The visit follows recent statements by al-Bashir to London-based Saudi daily Al-Shark Al-Awsat in which he said that shaky relations between the two countries had been a result of poor policymaking by the ousted Mubarak regime, which, al-Bashir asserted, had "conspired against"Sudan. He added that Egypt's ruling military council was justifiably "concerned"about Egyptian security in terms of water, food and national defence.
The Sudanese president went on to predict an improvement in bilateral relations, describing Egypt's recent revolution as a "revolution with no leader."
Al-Bashir concluded his interview with the Saudi daily by expressing optimism that Egypt's next leader would be democratically elected and would therefore practice greater caution when taking critical decisions.

Egypt Cabinet approves 500 per cent rise in monopoly fines

Egypt’s cabinet has approved amending the anti-monopoly law to increase the fine for violations by 500 per cent, to at least LE300 million ($50.8 million) compared to LE50 million ($ 8.4 million) previously, Agencies reported, citing cabinet spokesperson Mohamed Hegazy.

Police officer sentenced to 5 years in prison for killing female demonstrator

The Cairo Criminal Court on Sunday sentenced police officer Tamer Sami Refaat to five years in prison for killing a female demonstrator in Nasr City on 28 January, during the revolution’s Friday of Anger.
Refaat was also ordered to pay LE10,000 in compensation.
This is the first verdict to be handed down for the killing of a protester during the 25 January revolution.

Freedom and Justice Party: Election delay would trigger revolution

On Sunday the Muslim Brotherhood's Freedom and Justice Party warned Egypt's ruling military council that postponing parliamentary elections would lead to another revolution.
Delaying elections without putting the issue to a referendum would constitute a military coup, the party said.
In a post on Twitter, party Secretary General Mohamed Saad al-Katatny said, "The coming days represent a decisive stage for the revolution. If the dates of parliamentary and presidential elections are not announced or if the elections are delayed, then we will have had an unfinished revolution."
Azab Mostafa, a senior member of the party, said the party believes the entire parliament should be elected through the list-based candidacy system, a demand of all parties in the Democratic Coalition.
If the Supreme Council of the Armed Forces (SCAF) doesn't announce the schedule for elections before the end of September it will no longer have legitimacy, because it previously said it would stay in power for six months, Mostafa said.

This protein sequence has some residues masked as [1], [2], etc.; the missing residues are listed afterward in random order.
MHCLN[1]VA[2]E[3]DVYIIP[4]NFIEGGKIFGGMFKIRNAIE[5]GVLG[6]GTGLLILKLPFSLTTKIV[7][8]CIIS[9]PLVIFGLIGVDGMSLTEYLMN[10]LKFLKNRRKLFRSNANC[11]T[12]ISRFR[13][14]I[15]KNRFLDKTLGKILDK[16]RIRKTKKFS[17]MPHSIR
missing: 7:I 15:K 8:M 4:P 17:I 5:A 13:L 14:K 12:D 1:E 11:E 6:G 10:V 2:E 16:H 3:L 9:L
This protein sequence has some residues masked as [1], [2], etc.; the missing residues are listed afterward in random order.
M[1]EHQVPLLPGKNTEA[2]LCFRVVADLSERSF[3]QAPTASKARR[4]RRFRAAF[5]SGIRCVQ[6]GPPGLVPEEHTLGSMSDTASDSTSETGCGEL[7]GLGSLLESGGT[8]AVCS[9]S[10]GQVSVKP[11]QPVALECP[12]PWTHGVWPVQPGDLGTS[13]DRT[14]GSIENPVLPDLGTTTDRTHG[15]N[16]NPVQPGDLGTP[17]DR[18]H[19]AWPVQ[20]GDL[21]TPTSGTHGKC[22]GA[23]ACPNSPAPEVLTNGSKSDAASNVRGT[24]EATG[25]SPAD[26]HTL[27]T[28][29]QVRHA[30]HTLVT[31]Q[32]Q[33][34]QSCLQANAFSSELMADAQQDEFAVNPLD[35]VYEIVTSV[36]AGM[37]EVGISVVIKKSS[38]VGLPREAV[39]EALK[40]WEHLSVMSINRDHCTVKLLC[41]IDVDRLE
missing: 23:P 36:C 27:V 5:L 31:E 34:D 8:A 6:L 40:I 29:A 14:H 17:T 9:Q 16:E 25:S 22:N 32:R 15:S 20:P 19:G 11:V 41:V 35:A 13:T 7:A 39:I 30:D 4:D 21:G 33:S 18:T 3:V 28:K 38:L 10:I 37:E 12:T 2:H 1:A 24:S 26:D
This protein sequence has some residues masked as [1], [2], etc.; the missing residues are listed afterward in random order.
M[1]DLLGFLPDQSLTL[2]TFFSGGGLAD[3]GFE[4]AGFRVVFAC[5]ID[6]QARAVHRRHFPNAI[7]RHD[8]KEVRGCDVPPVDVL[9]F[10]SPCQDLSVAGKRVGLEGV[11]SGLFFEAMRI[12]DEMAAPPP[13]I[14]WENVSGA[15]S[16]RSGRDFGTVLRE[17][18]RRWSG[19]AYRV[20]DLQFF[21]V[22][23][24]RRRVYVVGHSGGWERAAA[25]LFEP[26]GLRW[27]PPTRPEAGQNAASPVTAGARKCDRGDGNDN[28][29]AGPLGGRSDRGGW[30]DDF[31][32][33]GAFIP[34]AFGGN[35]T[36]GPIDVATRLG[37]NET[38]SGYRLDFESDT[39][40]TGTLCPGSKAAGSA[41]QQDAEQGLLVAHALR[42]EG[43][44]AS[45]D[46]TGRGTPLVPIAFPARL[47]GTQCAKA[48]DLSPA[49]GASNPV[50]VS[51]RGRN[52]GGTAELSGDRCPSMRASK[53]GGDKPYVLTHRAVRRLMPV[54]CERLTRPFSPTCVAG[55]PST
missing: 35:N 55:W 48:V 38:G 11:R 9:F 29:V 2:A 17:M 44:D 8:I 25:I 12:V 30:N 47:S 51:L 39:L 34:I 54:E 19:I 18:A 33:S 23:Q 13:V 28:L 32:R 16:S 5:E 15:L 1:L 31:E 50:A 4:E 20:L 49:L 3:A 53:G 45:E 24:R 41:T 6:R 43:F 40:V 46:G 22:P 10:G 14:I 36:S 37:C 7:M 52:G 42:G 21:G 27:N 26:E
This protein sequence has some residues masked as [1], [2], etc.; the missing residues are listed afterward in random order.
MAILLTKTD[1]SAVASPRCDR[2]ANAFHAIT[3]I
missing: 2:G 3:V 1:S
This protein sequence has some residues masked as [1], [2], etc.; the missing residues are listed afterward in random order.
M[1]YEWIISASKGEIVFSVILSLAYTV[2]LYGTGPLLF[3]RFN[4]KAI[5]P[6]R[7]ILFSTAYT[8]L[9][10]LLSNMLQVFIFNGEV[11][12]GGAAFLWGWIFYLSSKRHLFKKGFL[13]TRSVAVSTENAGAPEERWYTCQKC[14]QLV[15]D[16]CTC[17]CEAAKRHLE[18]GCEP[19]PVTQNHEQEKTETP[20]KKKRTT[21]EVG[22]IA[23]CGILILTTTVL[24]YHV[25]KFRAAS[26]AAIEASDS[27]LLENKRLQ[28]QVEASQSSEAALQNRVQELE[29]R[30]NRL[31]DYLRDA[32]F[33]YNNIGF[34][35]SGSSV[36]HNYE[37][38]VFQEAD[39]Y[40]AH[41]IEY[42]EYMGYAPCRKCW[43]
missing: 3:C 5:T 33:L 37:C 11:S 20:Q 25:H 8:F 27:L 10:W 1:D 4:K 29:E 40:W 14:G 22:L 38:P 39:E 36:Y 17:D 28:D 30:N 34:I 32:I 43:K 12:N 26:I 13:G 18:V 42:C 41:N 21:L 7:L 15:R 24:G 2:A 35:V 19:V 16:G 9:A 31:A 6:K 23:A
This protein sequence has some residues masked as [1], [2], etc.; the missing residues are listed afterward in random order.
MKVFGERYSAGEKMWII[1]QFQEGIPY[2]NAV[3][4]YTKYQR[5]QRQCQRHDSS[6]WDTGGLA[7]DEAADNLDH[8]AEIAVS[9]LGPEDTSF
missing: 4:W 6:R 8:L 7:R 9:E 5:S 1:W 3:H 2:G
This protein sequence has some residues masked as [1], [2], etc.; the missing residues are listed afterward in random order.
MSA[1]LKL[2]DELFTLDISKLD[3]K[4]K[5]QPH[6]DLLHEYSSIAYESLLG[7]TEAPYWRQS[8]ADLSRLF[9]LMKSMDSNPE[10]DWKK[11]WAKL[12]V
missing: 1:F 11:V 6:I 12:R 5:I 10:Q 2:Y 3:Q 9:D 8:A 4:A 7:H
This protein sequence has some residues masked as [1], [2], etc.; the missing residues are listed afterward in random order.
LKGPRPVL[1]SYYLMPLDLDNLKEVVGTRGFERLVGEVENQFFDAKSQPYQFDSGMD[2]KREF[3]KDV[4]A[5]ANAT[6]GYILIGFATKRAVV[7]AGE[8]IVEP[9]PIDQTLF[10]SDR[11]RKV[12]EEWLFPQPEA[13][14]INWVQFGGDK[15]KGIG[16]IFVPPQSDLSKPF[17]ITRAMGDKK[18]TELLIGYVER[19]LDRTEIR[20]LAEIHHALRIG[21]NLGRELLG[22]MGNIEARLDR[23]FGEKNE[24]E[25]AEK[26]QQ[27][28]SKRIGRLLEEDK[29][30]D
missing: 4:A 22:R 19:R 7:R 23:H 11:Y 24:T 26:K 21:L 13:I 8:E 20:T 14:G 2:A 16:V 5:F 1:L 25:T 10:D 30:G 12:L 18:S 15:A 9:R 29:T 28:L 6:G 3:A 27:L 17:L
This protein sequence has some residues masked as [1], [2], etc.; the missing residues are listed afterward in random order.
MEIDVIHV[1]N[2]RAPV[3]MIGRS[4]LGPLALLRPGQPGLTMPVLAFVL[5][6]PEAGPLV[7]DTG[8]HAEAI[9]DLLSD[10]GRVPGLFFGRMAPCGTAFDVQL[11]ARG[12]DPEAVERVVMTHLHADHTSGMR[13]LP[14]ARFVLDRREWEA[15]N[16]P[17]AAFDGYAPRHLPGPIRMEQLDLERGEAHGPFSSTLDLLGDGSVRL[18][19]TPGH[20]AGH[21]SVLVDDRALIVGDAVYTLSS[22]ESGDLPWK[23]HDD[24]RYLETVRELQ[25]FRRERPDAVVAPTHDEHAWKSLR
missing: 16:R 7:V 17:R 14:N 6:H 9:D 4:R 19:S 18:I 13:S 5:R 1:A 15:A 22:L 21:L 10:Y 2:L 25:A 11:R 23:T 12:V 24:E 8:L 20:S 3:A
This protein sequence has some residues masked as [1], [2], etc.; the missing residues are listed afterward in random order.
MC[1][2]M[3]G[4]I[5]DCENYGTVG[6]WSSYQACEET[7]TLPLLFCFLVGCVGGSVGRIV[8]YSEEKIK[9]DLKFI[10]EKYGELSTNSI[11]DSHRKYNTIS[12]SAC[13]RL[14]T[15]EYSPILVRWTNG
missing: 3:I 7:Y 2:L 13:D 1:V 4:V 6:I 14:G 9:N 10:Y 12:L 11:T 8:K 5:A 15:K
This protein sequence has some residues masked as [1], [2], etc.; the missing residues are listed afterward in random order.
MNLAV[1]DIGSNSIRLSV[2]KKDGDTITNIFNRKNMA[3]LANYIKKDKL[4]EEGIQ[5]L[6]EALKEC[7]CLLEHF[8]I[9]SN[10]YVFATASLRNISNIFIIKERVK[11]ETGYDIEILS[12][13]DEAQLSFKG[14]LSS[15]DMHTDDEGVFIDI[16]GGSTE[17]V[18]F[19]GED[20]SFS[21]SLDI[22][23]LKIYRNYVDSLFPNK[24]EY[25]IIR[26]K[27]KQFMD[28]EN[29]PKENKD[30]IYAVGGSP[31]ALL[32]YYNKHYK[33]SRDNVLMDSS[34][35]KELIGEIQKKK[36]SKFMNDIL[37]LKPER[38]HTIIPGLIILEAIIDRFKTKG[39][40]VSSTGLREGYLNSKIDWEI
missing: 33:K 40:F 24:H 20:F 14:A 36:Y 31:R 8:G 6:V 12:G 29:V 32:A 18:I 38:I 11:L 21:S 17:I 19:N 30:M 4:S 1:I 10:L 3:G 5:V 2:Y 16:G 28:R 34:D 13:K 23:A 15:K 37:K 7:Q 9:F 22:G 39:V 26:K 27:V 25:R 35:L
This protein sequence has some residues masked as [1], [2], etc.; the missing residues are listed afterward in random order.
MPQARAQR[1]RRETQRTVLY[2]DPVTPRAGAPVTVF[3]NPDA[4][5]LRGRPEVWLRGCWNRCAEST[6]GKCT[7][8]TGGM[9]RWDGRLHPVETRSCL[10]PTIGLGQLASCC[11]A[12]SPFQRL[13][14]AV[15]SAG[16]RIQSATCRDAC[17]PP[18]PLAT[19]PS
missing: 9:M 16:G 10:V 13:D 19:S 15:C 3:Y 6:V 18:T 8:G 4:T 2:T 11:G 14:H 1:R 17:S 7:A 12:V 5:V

Ahmed Abu Baraka, legal adviser to the party, said no entity has the right to violate the Interim Constitution.
Emad Abdel Ghafour, president of the Salafi-led Nour Party, said his party and other political powers will not remain silent if the elections are delayed.
Mamdouh Ismail, vice president of the Salafi-led Asala Party, said foreign powers want the elections postponed over fears that Islamists will seize a majority in parliament in the coming elections.
“Our response will be strong if the elections are postponed,” he said.

Court to review decision rejecting Jama'a al-Islamiya's party application

The High Administrative Court will convene on 10 October to discuss a challenge submitted by Jama’a al-Islamiya, demanding that it be allowed to form its own political party.
The Islamist group is challenging the decision of the Political Parties Committee, which recently rejected the group’s application to form the Building and Development Party.
Group members staged a vigil outside the court in protest against the committee's decision. “The party is not religious,” said Mohamed Selim al-Awa, a representative from the group.
The state commissioner’s representative said he would recommend the court accept the challenge and nullify the committee’s decision.
The court will also discuss a challenge presented by presidential candidate Ayman Nour against the committee for declining his application to form the New Ghad Party.
The state commissioner’s representative said he supports the committee’s decision with regards to Nour.